"In conclusion: In new or shaky circumstances, we feel compelled to do something, anything. Afterward we feel better, even if we have made things worse by acting too quickly or too often. So, though it might not merit a parade in your honor, if a situation is unclear, hold back until you can assess your options”

"The fear of losing something motivates people more than the prospect of gaining something of equal value.”

"The action bias causes us to offset a lack of clarity with futile hyperactivity and comes into play when a situation is fuzzy, muddy, or contradictory.”

"Rational decision making requires you to forget about the costs incurred to date. No matter how much you have already invested, only your assessment of the future costs and benefits counts.”

"Management gurus push employees in large companies to be bolder and more entrepreneurial. The reality is: employees tend to be risk-averse. From their perspective, this aversion makes perfect sense: why risk something that brings them, at best, a nice bonus, and at worst, a pink slip? The downside is larger than the upside. In almost all companies and situations, safeguarding your career trumps any potential reward. So, if you’ve been scratching your head about the lack of risk-taking among your employees, you now know why."

"If you spend fifteen minutes in a shopping mall, you will pass more people than our ancestors saw during their entire lifetimes.”

"Live each day as if it were your last’ is a good idea – once a week.”

"A mathematician is afraid of flying due to the small risk of a terrorist attack. So, on every flight he takes a bomb with him in his hand luggage. ‘The probability of having a bomb on the plane is very low,’ he reasons, ‘and the probability of having two bombs on the same plane is virtually zero!”

"Mirroring is a standard technique in sales to get exactly this effect. Here, the salesperson tries to copy the gestures, language, and facial expressions of his prospective client. If the buyer speaks very slowly and quietly, often scratching his head, it makes sense for the seller to speak slowly and quietly, and to scratch his head now and then, too.”

"Similarly, we fail to notice how our money disappears. It constantly loses its value, but we do not notice because inflation happens over time. If it were imposed on us in the form of a brutal tax (and basically that’s what it is), we would be outraged.”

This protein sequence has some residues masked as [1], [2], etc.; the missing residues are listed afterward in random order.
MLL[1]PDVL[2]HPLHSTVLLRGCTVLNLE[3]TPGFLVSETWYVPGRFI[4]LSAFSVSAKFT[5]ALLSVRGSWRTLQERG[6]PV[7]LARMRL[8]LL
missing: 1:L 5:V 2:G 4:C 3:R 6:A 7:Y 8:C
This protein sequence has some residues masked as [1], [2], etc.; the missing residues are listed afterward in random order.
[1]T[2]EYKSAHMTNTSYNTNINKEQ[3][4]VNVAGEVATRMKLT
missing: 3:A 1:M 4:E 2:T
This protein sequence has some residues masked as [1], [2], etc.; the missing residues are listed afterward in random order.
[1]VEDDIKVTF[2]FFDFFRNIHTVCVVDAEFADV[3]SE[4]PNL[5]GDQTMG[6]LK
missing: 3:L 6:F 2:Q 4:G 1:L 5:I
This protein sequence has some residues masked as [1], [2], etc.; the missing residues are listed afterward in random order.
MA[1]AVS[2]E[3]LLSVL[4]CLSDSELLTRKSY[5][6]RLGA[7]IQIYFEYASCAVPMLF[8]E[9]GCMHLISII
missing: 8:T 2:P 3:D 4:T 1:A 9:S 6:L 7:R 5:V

"When you hear hoofbeats behind you, don’t expect to see a zebra.”

"The typical response to scarcity is a lapse in clear thinking. Assess products and services solely on the basis of their price and benefits. It should be of no importance if an item is disappearing fast, nor if any doctors from London take an interest.”

"Survivorship bias can become especially pernicious when you become a member of the ‘winning’ team. Even if your success stems from pure coincidence, you’ll discover similarities with other winners and be tempted to mark these as ‘success factors’. However, if you ever visit the graveyard of failed individuals and companies, you will realise that its tenants possessed many of the same traits that characterize your success.”

"In a complex world, distribution is becoming more and more irregular. In other words, we will observe the Bill Gates phenomenon in ever more domains. How many visits does an average website get?”

"Social comparison bias had kicked in—that is, the tendency to withhold assistance to people who might outdo you, even if you look like a fool in the long run.”

"Named the effect the “man with the hammer tendency”

"Eliminate the downside, the thinking errors, and the upside will take care of itself. This is all we need to know.”

"His back pain was sometimes better, sometimes worse. There were days when he felt like he could move mountains, and those when he could barely move. When that was the case – fortunately it happened only rarely – his wife would drive him to the chiropractor. The next day he would feel much more mobile and would recommend the therapist to everyone. Another man, younger and with a respectable”

"You will be amazed to find that, over time, the original goals have faded. These have been replaced, quietly and secretly, with self-set goals that are always attainable. If you hear of such targets, alarm bells should sound. It is the equivalent of shooting an arrow and drawing a bull's-eye around where it lands.”

"Money is not naked; it is wrapped in an emotional shroud.”

"The greatest obstacle to discovery is not ignorance—it is the illusion of knowledge.”

"In situations where the possible consequences are large, I try to be as reasonable and rational as possible when choosing. I take out my list of errors, and check them off one by one, just like a pilot does. In situations where the consequences are small, I forget about rational optimization and let my intuition take over.”

"We treat money that we win, discover, or inherit much more frivolously than hard-earned cash. The economist Richard Thaler calls this the house-money effect.”